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In 2018, scientists set out on an expedition to survey the habitat of an endangered bat species in the West African country of Guinea. One night, a trap turned up something unusual: a new species of bat with a fiery orange body strikingly juxtaposed with black wings.

“It was kind of a life goal in a way, one that I never thought would happen,” said Jon Flanders, director of endangered species interventions at Bat Conservation International, a nonprofit organization based in Austin, Texas. “Every species is important, but you get drawn to the interesting-looking ones, and this one really is spectacular.”

There are more than 1,400 species of bats, and every year more than 20 join the list. Mostly, though, these are lab-based discoveries that involve genetically parsing out cryptic species or ones that look exactly (or almost exactly) like each other and were formerly thought to be the same.

Just happening upon a new bat species in nature is something entirely different.

“This sort of situation where experienced researchers went out in the field and caught an animal and held it in their hand and went, ‘This is something we can’t identify,’ that’s much more unusual,” said Nancy Simmons, curator of mammals at the American Museum of Natural History in New York and chairwoman of the global bat taxonomy group at the International Union for Conservation of Nature.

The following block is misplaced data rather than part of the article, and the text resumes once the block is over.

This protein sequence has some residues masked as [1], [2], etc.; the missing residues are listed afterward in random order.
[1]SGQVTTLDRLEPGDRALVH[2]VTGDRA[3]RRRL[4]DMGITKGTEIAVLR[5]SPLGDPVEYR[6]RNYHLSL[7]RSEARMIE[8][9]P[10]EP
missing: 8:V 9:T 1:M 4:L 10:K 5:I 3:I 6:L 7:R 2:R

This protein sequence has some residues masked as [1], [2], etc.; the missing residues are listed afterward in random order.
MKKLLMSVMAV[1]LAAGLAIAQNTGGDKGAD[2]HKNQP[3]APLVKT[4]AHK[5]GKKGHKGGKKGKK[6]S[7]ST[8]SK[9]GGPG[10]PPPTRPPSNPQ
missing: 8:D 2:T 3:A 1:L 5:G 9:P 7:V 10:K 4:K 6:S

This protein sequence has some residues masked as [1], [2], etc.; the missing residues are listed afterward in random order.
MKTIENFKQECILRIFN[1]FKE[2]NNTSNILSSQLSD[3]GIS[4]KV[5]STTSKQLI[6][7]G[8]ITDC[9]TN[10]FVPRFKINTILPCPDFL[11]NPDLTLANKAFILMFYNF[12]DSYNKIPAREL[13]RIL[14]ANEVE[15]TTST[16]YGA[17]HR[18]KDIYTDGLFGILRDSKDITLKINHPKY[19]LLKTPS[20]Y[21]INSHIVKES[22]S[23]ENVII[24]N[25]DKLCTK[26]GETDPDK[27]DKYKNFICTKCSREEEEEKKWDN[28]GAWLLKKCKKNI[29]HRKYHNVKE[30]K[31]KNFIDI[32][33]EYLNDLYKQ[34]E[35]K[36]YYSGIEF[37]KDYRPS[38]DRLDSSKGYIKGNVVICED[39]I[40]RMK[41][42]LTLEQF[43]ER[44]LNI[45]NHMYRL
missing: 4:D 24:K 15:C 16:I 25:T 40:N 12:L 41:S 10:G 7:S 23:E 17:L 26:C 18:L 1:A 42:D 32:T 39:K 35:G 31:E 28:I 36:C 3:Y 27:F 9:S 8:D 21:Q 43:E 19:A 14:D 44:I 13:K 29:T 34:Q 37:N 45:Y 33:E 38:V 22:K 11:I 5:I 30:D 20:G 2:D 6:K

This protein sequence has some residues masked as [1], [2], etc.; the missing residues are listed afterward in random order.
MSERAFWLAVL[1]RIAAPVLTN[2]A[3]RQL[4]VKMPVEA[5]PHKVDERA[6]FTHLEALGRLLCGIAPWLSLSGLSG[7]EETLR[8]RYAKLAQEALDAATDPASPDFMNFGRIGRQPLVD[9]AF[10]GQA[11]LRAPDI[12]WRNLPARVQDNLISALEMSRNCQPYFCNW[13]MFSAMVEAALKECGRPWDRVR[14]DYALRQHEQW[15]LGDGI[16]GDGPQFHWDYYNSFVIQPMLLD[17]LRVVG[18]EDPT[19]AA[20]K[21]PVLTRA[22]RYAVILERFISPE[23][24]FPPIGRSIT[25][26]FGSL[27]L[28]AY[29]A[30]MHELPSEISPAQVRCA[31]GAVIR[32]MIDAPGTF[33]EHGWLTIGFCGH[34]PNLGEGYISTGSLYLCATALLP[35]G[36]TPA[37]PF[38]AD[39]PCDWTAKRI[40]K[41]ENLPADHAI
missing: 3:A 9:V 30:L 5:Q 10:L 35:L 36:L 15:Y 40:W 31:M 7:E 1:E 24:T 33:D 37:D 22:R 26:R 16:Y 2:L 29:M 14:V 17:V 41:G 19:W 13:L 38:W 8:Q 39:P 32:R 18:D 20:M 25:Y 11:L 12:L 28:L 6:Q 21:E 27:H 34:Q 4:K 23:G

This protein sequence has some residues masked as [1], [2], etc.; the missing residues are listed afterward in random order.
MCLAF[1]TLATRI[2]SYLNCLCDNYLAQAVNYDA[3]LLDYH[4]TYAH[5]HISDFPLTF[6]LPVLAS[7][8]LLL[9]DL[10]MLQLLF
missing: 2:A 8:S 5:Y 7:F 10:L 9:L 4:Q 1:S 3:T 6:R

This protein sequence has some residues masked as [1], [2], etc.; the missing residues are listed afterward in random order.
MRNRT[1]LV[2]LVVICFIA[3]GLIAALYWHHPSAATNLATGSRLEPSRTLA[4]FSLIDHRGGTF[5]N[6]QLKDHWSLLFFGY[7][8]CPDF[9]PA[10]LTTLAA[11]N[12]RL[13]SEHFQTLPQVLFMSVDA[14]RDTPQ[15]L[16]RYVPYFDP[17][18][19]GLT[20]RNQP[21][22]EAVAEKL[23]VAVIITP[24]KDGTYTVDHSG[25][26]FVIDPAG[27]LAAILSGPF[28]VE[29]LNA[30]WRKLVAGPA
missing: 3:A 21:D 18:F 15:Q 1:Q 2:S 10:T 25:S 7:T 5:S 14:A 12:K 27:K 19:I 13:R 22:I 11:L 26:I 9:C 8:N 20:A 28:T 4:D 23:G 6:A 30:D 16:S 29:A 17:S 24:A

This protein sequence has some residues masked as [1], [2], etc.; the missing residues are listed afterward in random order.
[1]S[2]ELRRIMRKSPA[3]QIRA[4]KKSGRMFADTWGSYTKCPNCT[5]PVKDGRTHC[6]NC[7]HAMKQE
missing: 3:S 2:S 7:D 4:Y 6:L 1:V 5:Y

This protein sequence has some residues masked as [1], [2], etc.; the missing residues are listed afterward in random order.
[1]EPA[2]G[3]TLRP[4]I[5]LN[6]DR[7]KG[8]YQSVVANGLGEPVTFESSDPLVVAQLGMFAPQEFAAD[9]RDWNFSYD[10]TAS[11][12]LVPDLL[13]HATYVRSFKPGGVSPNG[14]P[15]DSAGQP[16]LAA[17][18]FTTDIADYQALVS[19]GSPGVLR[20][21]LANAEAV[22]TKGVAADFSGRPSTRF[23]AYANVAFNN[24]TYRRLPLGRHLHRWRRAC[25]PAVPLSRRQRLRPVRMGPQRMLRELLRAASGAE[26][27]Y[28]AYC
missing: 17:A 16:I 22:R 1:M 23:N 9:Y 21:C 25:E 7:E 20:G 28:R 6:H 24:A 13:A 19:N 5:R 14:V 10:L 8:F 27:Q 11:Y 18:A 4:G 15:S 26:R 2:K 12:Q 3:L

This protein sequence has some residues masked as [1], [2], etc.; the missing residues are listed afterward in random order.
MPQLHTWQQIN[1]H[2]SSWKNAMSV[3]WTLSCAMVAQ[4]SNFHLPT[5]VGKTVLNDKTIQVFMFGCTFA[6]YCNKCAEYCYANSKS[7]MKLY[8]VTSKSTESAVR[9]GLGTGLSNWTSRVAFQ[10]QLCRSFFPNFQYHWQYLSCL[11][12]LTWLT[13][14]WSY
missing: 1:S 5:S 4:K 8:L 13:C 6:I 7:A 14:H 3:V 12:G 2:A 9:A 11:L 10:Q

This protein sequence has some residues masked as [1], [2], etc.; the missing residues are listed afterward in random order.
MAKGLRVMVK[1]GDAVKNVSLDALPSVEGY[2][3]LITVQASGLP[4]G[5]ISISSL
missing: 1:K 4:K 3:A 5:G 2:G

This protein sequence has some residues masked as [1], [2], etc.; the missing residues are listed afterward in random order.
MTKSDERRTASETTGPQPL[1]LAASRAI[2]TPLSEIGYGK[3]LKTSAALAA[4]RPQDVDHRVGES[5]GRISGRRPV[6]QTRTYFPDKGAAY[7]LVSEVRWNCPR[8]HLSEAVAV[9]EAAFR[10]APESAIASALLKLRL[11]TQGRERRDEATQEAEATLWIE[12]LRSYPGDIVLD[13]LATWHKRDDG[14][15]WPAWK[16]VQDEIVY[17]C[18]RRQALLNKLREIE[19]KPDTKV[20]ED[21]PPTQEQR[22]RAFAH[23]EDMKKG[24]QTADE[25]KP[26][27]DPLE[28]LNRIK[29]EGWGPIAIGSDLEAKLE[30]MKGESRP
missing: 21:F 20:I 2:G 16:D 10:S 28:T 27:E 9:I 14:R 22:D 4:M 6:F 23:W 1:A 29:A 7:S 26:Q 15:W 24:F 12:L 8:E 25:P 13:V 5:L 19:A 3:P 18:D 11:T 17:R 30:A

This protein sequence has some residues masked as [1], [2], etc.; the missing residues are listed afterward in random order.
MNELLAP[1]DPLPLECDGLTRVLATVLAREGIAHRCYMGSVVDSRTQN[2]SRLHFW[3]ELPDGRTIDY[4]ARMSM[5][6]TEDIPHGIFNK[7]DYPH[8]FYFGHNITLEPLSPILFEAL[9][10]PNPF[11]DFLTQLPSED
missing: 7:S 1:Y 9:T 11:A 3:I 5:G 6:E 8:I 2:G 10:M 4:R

The new orangutan-hued bat, Myotis nimbaensis, lives in Guinea’s Nimba mountains, a verdant series of mile-high peaks rich in biodiversity “just plonked in the middle of this otherwise flat landscape,” Flanders said.

He and his colleagues set out to survey long-abandoned mining tunnels that have become a favorite home to the region’s endangered bats. When they found a fuzzy, pumpkin-orange animal mixed in with the usual brown ones in their trap, they thought it must just be an oddly colored individual.

“When I saw it for the first time, I thought it was a common species,” said Eric Bakwo Fils, a conservation biologist and bat expert at the University of Maroua in Cameroon.

Looking through their identification guides, however, Bakwo Fils and Flanders could not confirm a match with any other African species.

The researchers also conducted a genetic analysis, which revealed that M. nimbaensis is at least 5% different from its closest related relatives. They described their findings Wednesday in the journal American Museum Novitates.

“As far as we know, it’s limited to the top of this mountain range in Guinea,” Simmons said. “It’s probably endangered just by virtue of living in this small part of the planet.”

— © The New York Times Co.




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